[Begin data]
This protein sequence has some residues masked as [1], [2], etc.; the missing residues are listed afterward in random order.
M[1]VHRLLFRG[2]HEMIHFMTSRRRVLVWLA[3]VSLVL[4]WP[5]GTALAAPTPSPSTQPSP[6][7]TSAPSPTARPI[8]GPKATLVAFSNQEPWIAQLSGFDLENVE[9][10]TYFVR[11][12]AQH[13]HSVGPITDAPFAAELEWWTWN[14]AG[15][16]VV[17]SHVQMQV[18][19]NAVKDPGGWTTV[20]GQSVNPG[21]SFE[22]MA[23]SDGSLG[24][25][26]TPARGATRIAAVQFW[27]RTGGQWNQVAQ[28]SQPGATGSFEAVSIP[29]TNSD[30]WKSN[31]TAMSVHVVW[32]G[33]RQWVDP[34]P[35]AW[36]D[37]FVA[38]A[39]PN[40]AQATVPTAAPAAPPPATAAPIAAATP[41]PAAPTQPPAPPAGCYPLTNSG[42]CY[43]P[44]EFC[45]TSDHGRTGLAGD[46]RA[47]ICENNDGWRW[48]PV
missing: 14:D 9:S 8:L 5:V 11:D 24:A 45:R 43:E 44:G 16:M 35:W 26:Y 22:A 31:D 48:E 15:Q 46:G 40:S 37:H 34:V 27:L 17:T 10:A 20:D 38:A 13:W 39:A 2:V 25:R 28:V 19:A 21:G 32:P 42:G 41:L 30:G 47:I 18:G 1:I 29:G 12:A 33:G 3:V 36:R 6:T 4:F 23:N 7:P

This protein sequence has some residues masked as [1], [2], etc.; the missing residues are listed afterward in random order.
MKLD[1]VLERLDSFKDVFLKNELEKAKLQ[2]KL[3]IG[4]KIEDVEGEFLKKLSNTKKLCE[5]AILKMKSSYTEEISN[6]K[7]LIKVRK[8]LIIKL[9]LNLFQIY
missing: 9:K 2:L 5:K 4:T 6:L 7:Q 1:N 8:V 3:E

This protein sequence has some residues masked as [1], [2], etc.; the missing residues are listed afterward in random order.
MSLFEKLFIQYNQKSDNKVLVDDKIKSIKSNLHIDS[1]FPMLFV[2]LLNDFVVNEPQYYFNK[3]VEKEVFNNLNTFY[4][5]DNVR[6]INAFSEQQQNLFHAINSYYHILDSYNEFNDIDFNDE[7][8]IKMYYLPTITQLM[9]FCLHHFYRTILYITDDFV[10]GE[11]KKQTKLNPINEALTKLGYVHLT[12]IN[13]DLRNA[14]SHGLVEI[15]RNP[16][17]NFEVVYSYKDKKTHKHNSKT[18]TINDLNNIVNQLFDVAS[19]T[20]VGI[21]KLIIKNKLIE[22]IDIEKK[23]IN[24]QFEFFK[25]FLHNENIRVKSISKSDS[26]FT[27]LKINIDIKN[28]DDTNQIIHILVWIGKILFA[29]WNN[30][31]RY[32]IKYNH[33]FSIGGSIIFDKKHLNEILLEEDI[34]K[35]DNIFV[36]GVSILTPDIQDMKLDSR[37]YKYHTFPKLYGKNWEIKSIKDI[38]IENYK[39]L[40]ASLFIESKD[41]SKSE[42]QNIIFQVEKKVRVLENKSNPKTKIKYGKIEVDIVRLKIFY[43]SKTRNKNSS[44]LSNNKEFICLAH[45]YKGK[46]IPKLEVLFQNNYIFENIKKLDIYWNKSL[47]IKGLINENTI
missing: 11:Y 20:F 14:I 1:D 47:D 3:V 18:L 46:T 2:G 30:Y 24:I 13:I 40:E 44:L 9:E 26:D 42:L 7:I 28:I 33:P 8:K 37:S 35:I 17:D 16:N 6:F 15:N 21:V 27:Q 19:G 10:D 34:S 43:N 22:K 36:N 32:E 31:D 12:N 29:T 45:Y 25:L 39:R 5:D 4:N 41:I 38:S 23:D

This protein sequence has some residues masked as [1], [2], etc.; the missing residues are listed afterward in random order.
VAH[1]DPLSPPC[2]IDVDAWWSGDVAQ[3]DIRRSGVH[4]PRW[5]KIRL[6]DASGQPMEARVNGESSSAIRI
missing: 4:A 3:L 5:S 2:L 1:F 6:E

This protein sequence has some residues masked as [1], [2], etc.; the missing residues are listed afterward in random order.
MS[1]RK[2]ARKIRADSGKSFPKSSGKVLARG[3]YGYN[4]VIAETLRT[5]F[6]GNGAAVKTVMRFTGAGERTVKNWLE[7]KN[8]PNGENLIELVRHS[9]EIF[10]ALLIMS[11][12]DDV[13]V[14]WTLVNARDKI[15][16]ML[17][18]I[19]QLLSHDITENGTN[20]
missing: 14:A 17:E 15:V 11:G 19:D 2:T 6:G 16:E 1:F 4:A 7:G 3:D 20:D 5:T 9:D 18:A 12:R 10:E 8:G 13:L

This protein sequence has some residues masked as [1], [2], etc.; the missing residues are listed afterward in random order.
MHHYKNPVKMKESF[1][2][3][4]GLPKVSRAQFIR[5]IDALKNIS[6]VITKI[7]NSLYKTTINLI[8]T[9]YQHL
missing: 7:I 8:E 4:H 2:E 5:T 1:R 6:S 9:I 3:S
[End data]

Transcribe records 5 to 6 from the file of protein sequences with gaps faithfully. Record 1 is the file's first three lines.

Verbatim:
This protein sequence has some residues masked as [1], [2], etc.; the missing residues are listed afterward in random order.
MS[1]RK[2]ARKIRADSGKSFPKSSGKVLARG[3]YGYN[4]VIAETLRT[5]F[6]GNGAAVKTVMRFTGAGERTVKNWLE[7]KN[8]PNGENLIELVRHS[9]EIF[10]ALLIMS[11][12]DDV[13]V[14]WTLVNARDKI[15][16]ML[17][18]I[19]QLLSHDITENGTN[20]
missing: 14:A 17:E 15:V 11:G 19:D 2:T 6:G 16:E 1:F 4:A 7:G 3:D 20:D 5:T 9:D 18:A 12:R 10:E 8:G 13:L

This protein sequence has some residues masked as [1], [2], etc.; the missing residues are listed afterward in random order.
MHHYKNPVKMKESF[1][2][3][4]GLPKVSRAQFIR[5]IDALKNIS[6]VITKI[7]NSLYKTTINLI[8]T[9]YQHL
missing: 7:I 8:E 4:H 2:E 5:T 1:R 6:S 9:I 3:S